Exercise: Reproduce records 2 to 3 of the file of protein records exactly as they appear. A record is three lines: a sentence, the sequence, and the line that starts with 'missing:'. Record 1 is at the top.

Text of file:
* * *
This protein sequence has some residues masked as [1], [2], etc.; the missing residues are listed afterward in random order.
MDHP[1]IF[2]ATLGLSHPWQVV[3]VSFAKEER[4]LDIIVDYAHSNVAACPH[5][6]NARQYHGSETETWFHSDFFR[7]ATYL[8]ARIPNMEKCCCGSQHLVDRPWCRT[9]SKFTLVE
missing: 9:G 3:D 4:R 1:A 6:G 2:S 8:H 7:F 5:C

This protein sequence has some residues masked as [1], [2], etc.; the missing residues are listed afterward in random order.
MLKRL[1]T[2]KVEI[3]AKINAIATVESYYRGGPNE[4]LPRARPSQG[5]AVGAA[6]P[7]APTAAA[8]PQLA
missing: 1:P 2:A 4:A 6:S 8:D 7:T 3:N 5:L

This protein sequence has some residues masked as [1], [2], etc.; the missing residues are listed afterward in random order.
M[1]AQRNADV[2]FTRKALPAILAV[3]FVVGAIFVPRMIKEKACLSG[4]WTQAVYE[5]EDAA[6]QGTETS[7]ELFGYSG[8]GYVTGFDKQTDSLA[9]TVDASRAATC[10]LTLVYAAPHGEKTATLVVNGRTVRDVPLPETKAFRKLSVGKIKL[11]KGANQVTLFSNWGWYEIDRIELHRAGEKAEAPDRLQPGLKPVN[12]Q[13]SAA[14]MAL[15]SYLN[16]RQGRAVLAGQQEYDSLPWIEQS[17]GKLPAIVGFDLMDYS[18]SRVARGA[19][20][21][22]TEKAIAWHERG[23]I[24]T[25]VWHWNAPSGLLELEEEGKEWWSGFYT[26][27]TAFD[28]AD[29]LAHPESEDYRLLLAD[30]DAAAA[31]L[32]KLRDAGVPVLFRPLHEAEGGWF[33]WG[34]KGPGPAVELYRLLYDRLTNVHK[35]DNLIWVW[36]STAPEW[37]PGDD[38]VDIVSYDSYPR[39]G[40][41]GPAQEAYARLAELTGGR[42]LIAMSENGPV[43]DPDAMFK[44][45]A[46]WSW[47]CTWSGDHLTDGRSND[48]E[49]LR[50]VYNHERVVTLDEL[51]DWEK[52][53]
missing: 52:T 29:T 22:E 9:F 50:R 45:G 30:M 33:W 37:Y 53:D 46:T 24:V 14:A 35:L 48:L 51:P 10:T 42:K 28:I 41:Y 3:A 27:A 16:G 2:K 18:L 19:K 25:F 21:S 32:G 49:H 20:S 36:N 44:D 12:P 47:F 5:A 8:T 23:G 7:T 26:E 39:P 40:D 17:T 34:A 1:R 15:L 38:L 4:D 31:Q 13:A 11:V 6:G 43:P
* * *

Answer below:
This protein sequence has some residues masked as [1], [2], etc.; the missing residues are listed afterward in random order.
MLKRL[1]T[2]KVEI[3]AKINAIATVESYYRGGPNE[4]LPRARPSQG[5]AVGAA[6]P[7]APTAAA[8]PQLA
missing: 1:P 2:A 4:A 6:S 8:D 7:T 3:N 5:L

This protein sequence has some residues masked as [1], [2], etc.; the missing residues are listed afterward in random order.
M[1]AQRNADV[2]FTRKALPAILAV[3]FVVGAIFVPRMIKEKACLSG[4]WTQAVYE[5]EDAA[6]QGTETS[7]ELFGYSG[8]GYVTGFDKQTDSLA[9]TVDASRAATC[10]LTLVYAAPHGEKTATLVVNGRTVRDVPLPETKAFRKLSVGKIKL[11]KGANQVTLFSNWGWYEIDRIELHRAGEKAEAPDRLQPGLKPVN[12]Q[13]SAA[14]MAL[15]SYLN[16]RQGRAVLAGQQEYDSLPWIEQS[17]GKLPAIVGFDLMDYS[18]SRVARGA[19][20][21][22]TEKAIAWHERG[23]I[24]T[25]VWHWNAPSGLLELEEEGKEWWSGFYT[26][27]TAFD[28]AD[29]LAHPESEDYRLLLAD[30]DAAAA[31]L[32]KLRDAGVPVLFRPLHEAEGGWF[33]WG[34]KGPGPAVELYRLLYDRLTNVHK[35]DNLIWVW[36]STAPEW[37]PGDD[38]VDIVSYDSYPR[39]G[40][41]GPAQEAYARLAELTGGR[42]LIAMSENGPV[43]DPDAMFK[44][45]A[46]WSW[47]CTWSGDHLTDGRSND[48]E[49]LR[50]VYNHERVVTLDEL[51]DWEK[52][53]
missing: 52:T 29:T 22:E 9:F 50:R 45:G 30:M 33:W 37:Y 53:D 46:T 24:V 14:A 35:L 48:L 51:P 10:T 42:K 28:I 41:Y 3:A 27:A 16:G 2:K 18:L 19:K 25:F 21:S 32:G 49:H 20:S 36:N 44:D 12:P 47:F 5:A 8:T 23:G 7:T 26:E 39:P 40:D 17:T 34:A 1:R 15:L 38:L 4:D 31:Q 13:A 11:V 6:G 43:P